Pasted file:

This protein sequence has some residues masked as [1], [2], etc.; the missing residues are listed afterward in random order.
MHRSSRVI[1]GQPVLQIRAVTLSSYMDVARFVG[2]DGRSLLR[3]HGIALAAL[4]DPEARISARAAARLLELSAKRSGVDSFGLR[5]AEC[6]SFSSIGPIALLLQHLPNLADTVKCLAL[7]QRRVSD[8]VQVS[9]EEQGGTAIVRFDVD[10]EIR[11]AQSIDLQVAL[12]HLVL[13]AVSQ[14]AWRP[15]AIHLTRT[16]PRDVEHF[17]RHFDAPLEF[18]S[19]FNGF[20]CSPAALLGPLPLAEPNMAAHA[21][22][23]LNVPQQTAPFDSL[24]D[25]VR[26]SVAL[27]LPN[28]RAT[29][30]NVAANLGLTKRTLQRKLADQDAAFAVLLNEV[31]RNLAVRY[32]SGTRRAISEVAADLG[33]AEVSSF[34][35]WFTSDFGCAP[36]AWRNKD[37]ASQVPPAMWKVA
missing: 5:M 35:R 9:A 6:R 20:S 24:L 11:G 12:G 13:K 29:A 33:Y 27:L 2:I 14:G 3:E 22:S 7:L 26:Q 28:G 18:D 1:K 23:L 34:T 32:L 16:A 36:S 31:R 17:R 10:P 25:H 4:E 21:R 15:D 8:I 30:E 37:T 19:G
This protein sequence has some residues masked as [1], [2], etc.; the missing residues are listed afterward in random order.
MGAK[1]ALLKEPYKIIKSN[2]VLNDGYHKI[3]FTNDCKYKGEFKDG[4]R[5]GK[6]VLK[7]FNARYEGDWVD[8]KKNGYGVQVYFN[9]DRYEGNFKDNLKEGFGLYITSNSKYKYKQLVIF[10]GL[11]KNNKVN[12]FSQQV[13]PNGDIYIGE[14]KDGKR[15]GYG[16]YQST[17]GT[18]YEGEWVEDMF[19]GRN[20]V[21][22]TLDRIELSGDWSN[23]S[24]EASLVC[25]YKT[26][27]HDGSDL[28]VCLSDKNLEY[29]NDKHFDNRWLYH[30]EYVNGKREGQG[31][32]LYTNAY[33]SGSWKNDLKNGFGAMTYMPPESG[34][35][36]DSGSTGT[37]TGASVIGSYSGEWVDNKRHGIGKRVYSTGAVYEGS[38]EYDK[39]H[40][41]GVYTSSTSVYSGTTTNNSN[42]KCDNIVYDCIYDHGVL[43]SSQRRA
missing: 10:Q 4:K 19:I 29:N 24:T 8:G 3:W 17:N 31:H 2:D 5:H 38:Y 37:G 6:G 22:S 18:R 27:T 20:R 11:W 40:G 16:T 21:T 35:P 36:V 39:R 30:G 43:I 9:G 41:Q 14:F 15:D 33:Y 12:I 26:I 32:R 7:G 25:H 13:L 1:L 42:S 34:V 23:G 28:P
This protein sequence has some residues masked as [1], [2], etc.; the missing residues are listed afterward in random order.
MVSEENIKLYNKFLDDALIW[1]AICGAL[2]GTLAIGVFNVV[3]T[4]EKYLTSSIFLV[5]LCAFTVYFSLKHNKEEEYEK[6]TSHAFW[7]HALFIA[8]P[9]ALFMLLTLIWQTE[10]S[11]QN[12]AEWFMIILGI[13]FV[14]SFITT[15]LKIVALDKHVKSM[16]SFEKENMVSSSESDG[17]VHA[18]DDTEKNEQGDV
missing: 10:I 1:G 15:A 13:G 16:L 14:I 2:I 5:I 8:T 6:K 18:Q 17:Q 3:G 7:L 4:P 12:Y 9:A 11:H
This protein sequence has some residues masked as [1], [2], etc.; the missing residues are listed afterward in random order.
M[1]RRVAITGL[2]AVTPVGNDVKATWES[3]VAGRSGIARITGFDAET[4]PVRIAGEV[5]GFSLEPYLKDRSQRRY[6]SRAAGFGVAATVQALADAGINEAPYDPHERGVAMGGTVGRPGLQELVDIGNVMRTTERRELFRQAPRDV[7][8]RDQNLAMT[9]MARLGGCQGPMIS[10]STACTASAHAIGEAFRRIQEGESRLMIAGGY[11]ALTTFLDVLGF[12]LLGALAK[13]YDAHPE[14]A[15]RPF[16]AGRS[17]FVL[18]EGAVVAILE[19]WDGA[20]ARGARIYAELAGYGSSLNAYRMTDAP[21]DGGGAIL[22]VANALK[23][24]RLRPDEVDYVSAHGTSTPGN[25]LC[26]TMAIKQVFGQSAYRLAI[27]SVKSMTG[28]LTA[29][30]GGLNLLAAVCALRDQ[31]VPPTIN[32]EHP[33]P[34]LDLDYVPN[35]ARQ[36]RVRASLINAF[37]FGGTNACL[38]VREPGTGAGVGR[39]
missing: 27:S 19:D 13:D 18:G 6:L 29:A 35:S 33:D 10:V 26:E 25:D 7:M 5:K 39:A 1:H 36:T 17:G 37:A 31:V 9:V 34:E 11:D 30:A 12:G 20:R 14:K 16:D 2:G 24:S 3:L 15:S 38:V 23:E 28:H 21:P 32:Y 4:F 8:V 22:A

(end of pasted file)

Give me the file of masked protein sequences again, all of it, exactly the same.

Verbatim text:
This protein sequence has some residues masked as [1], [2], etc.; the missing residues are listed afterward in random order.
MHRSSRVI[1]GQPVLQIRAVTLSSYMDVARFVG[2]DGRSLLR[3]HGIALAAL[4]DPEARISARAAARLLELSAKRSGVDSFGLR[5]AEC[6]SFSSIGPIALLLQHLPNLADTVKCLAL[7]QRRVSD[8]VQVS[9]EEQGGTAIVRFDVD[10]EIR[11]AQSIDLQVAL[12]HLVL[13]AVSQ[14]AWRP[15]AIHLTRT[16]PRDVEHF[17]RHFDAPLEF[18]S[19]FNGF[20]CSPAALLGPLPLAEPNMAAHA[21][22][23]LNVPQQTAPFDSL[24]D[25]VR[26]SVAL[27]LPN[28]RAT[29][30]NVAANLGLTKRTLQRKLADQDAAFAVLLNEV[31]RNLAVRY[32]SGTRRAISEVAADLG[33]AEVSSF[34][35]WFTSDFGCAP[36]AWRNKD[37]ASQVPPAMWKVA
missing: 5:M 35:R 9:A 6:R 20:S 24:L 11:G 12:G 13:K 29:A 33:Y 27:L 2:I 14:G 3:E 22:S 7:L 26:Q 28:G 18:D 1:K 23:L 34:T 32:L 16:A 36:S 31:R 17:R 10:P 25:H 4:E 21:R 15:D 8:I 30:E 37:T 19:G
This protein sequence has some residues masked as [1], [2], etc.; the missing residues are listed afterward in random order.
MGAK[1]ALLKEPYKIIKSN[2]VLNDGYHKI[3]FTNDCKYKGEFKDG[4]R[5]GK[6]VLK[7]FNARYEGDWVD[8]KKNGYGVQVYFN[9]DRYEGNFKDNLKEGFGLYITSNSKYKYKQLVIF[10]GL[11]KNNKVN[12]FSQQV[13]PNGDIYIGE[14]KDGKR[15]GYG[16]YQST[17]GT[18]YEGEWVEDMF[19]GRN[20]V[21][22]TLDRIELSGDWSN[23]S[24]EASLVC[25]YKT[26][27]HDGSDL[28]VCLSDKNLEY[29]NDKHFDNRWLYH[30]EYVNGKREGQG[31][32]LYTNAY[33]SGSWKNDLKNGFGAMTYMPPESG[34][35][36]DSGSTGT[37]TGASVIGSYSGEWVDNKRHGIGKRVYSTGAVYEGS[38]EYDK[39]H[40][41]GVYTSSTSVYSGTTTNNSN[42]KCDNIVYDCIYDHGVL[43]SSQRRA
missing: 10:Q 4:K 19:I 29:N 24:T 8:G 3:W 17:N 31:H 2:D 5:H 38:Y 37:G 6:G 22:S 18:R 27:T 20:R 11:W 40:G 16:T 21:T 35:P 36:V 39:R 30:G 43:I 9:G 41:Q 14:F 15:D 33:Y 12:I 26:I 32:R 7:G 25:H 13:L 1:L 42:S 34:V 23:G 28:P
This protein sequence has some residues masked as [1], [2], etc.; the missing residues are listed afterward in random order.
MVSEENIKLYNKFLDDALIW[1]AICGAL[2]GTLAIGVFNVV[3]T[4]EKYLTSSIFLV[5]LCAFTVYFSLKHNKEEEYEK[6]TSHAFW[7]HALFIA[8]P[9]ALFMLLTLIWQTE[10]S[11]QN[12]AEWFMIILGI[13]FV[14]SFITT[15]LKIVALDKHVKSM[16]SFEKENMVSSSESDG[17]VHA[18]DDTEKNEQGDV
missing: 10:I 1:G 15:A 13:G 16:L 14:I 2:I 5:I 8:T 6:K 18:Q 17:Q 3:G 7:L 4:P 12:Y 9:A 11:H
This protein sequence has some residues masked as [1], [2], etc.; the missing residues are listed afterward in random order.
M[1]RRVAITGL[2]AVTPVGNDVKATWES[3]VAGRSGIARITGFDAET[4]PVRIAGEV[5]GFSLEPYLKDRSQRRY[6]SRAAGFGVAATVQALADAGINEAPYDPHERGVAMGGTVGRPGLQELVDIGNVMRTTERRELFRQAPRDV[7][8]RDQNLAMT[9]MARLGGCQGPMIS[10]STACTASAHAIGEAFRRIQEGESRLMIAGGY[11]ALTTFLDVLGF[12]LLGALAK[13]YDAHPE[14]A[15]RPF[16]AGRS[17]FVL[18]EGAVVAILE[19]WDGA[20]ARGARIYAELAGYGSSLNAYRMTDAP[21]DGGGAIL[22]VANALK[23][24]RLRPDEVDYVSAHGTSTPGN[25]LC[26]TMAIKQVFGQSAYRLAI[27]SVKSMTG[28]LTA[29][30]GGLNLLAAVCALRDQ[31]VPPTIN[32]EHP[33]P[34]LDLDYVPN[35]ARQ[36]RVRASLINAF[37]FGGTNACL[38]VREPGTGAGVGR[39]
missing: 27:S 19:D 13:D 18:G 6:L 29:A 35:S 33:D 10:V 26:E 25:D 7:M 5:K 39:A 1:H 36:T 17:G 37:A 31:V 9:V 34:E 11:D 30:A 12:G 20:R 14:K 16:D 2:G 24:S 3:L 15:S 38:V 23:E 28:H 21:P 32:Y 4:F 8:V 22:A